China Memory Book Project
Rural Central China
Chi HengChi Heng
China Memory Book Network is supported by the Chi Heng Foundation
China Memory Book Project
The making and possession of memory books serve both practical and therapeutic purposes. Through child-centered art and story-telling, memory books are printed pages written to help the children deal with their extreme grief, depression, worries, fears, confusion, sense of alienation and anger toward society that may result from the illness or death of a parent. Also, in addition to helping the children preserve their family history, the guided memory books encourage the children to take charge of their lives and most importantly, not to lose hope.

Memory books have already been adopted by HIV/AIDS communities around the world, in particular in Africa. However, while the memory books have traditionally been made by the sick or dying parents, China Memory Book Project is unique in that the children are active in making the memory books. The guiding tone is understanding, but always optimistic. Indeed, memory books are about life and not about death.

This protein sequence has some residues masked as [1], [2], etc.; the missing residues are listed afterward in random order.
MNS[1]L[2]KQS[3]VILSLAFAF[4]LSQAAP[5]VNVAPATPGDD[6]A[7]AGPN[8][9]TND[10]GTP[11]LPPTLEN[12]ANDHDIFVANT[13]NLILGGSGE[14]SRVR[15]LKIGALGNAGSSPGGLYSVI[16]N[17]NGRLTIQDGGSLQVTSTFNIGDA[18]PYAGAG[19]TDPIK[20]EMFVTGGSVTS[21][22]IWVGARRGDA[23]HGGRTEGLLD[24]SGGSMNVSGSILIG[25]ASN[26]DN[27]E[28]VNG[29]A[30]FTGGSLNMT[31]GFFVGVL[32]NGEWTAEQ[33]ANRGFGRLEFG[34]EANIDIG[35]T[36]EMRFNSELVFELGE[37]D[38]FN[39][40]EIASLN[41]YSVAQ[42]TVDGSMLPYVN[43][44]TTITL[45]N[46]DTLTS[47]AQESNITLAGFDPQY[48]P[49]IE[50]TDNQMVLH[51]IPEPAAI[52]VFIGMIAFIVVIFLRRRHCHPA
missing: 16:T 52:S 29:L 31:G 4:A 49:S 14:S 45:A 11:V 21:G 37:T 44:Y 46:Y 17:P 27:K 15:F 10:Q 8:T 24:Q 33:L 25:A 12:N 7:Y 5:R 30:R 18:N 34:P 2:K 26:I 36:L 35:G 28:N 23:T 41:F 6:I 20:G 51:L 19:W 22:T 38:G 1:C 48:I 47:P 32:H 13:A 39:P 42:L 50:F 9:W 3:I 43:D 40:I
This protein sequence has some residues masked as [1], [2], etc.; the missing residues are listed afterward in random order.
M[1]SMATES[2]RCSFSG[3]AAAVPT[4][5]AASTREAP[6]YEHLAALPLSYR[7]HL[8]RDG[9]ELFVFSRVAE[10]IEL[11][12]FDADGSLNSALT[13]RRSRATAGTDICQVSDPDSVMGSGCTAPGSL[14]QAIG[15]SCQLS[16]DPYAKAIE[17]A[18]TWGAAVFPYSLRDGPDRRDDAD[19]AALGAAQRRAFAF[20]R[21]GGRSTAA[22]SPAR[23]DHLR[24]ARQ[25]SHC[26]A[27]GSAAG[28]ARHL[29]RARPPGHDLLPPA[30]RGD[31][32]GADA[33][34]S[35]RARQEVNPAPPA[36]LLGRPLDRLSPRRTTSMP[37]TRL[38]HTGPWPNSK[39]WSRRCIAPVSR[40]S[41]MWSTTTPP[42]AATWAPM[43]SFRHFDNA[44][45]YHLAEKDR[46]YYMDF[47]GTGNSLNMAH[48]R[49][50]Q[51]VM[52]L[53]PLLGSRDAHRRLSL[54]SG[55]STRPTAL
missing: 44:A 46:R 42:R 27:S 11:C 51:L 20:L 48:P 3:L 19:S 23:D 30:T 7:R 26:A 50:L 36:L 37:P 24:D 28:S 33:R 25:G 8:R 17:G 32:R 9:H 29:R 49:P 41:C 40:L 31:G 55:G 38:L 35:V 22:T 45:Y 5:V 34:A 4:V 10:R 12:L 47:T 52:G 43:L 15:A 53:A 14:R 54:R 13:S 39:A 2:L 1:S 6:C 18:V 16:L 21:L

View our memory books, including copies of ones completed by the children.


The first 1,500 copies of the memory books were distributed to orphanages and families in Chi Heng Foundation’s Central China operating areas. View some of our completed memory books!

We hope to expand our memory book project and provide memory books to 3,000 more children. However, our resources are scarce and we need your help! Donate supplies for the memory books.

Summer 2006
We will organize a pilot memory book making workshop with a group of children as part of the Big Sister Big Brother program. Volunteer for this event!

What are our memory books?
Memory books are guided children’s “activity booklets” with instructions and blanks to be filled out by the children. These booklets prompt the children in a child-friendly and sensitive manner to write about and illustrate their personal histories, relationships, troubles, emotions, goals and dreams. Activities include a family tree, contact information of relatives, a “trouble storing box” and drawing space left to the children’s imagination. Separate pages are to be filled out by either the children’s parents, or if they are absent, by relatives or the children themselves. By making copies of the memory books completed in central China downloadable, we also hope to allow the voices of these children to be heard and their generation’s history to be preserved.
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